Of the 100 types of human cancers, colon cancer is one of the top killers. The Catherine N. Stratton Lecture Series seminar on April 13, "On Aging Gracefully," looked at this disease, which is most common in people over age 65 but can strike young adults as well.
Dr. William M. Kettyle, an internist, geriatrician and associate director of the MIT Medical Department, used a case study of a 42-year-old man with a family history of colon cancer to focus on the detection, prevention and treatment of the disease.
The asymptomatic man, who was found to have a curable cancer of the colon, has a child, which raised issues about the transmission of the susceptibility for development of colon cancer.
The panelists were Dr. William C. Hahn, medical oncologist and cancer researcher at the Whitehead Institute and Dana-Farber Cancer Institute; Dr. Frederick P. Li, research physician and epidemiologist at Harvard Medical School, Harvard School of Public Health and Dana-Farber; and Dr. Helen M. Shields, gastroenterologist at Beth Israel Deaconess Medical Center and assistant professor of medicine at Harvard Medical School.
Dr. Shields said that of the 140,000 cases of colon cancer reported in the United States each year, 110,000 are in people aged 65 or older. The screening that has become a routine part of medical exams can make a big difference in catching the disease early enough for successful treatment, she said. Even experienced doctors and technicians can miss as many as 20 percent of their patients' lesions, which colonoscopies can detect.
A "virtual colonoscopy" currently being developed will not replace conventional procedures anytime soon, Dr. Shields said, although this CAT-scan-like device holds great promise as a future screening technique and has been quite promising in catching bigger polyps.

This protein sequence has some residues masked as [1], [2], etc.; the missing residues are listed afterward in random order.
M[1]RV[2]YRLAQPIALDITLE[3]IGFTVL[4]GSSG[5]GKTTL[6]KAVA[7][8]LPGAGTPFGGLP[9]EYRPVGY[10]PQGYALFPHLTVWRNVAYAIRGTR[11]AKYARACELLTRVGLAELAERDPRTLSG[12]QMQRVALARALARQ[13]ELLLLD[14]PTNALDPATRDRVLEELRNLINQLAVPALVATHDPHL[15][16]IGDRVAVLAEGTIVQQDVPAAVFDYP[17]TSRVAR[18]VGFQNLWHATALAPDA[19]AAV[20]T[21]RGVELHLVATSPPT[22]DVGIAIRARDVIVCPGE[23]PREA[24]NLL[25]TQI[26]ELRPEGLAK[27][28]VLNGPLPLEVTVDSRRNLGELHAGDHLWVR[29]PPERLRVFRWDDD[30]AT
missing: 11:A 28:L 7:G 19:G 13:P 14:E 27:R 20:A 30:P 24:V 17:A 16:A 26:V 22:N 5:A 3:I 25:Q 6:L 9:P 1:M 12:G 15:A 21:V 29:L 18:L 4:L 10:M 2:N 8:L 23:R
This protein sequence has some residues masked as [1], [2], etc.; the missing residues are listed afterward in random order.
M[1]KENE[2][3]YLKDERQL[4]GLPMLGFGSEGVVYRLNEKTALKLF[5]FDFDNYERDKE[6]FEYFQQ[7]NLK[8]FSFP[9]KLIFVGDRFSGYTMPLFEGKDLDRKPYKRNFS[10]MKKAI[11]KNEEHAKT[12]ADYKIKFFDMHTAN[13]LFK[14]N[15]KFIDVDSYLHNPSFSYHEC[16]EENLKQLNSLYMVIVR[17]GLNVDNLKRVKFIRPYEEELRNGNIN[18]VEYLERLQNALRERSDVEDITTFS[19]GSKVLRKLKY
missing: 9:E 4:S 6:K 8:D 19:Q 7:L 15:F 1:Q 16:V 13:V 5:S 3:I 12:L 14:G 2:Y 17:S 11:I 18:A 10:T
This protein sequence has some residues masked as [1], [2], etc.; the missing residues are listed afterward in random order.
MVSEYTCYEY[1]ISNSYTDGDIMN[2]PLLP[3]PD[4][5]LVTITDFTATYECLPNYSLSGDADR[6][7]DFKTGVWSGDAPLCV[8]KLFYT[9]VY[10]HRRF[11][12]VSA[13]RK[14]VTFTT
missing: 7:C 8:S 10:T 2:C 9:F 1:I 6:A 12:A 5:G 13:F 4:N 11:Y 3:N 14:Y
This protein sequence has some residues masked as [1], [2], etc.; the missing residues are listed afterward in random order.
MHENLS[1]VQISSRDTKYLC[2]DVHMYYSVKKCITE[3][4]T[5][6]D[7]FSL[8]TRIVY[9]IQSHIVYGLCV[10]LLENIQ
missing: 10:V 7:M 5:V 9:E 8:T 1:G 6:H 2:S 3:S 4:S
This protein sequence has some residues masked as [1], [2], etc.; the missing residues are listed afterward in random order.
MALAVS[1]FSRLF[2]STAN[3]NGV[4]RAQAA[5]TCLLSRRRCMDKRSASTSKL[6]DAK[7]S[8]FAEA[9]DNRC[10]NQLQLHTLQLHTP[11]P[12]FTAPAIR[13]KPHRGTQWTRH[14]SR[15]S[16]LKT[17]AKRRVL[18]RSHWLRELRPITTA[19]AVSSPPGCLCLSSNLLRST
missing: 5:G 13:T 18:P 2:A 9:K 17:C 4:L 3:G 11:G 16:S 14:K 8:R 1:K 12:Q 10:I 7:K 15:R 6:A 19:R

CATCHING IT EARLY
Colon cancer is a slow-growing disease that can take five to 10 years to show itself. The panelists said that prevention and catching cancers early are key.
"Historically, we focus on treating patients after they are sick," said Dr. Li. "Even more important is to prevent the occurrence of cancer." He said that while doctors agree that a healthy diet is important in preventing colon cancer, they do not agree on what constitutes a healthy diet beyond basics such as eating plenty of fruits and vegetables and limiting animal fat, excess salt and alcohol. While smoking is known to cause cancers of the respiratory system, he said there are some indications that it may contribute to colon cancer as well.
Dr. Li suggested that screening for the MSH6 gene may be useful for the children of the 42-year-old cancer victim in the case study.
Dr. Hahn explained that doctors now characterize cancer by its place of origin in the body, whether it has spread or remained in one location, and how it looks under the microscope. Some of the problems with the current approach: cancers are often found after they have spread, lessening chances for a total cure, and physicians are often unable to tell whether a cancer is a type that will recur or not after treatment. The truth is that doctors "cannot cure most advanced cancers," he said.
The Catherine N. Stratton Lecture Series was established in 1994 to honor Kay Stratton's 50 years of commitment to the Institute. An honorary alumna of MIT, Mrs. Stratton is the widow of Julius Adams Stratton, MIT's 11th president. The Stratton lectures on critical issues, held in the fall, have included speakers such as Nobel laureates Henry Kendall and Robert Solow and Media Lab founder Nicholas Negroponte. The Stratton seminars on aging successfully have presented the latest findings on osteoporosis, Alzheimer's and breast cancer, among other topics.
A version of this article appeared in MIT Tech Talk on April 26, 2000.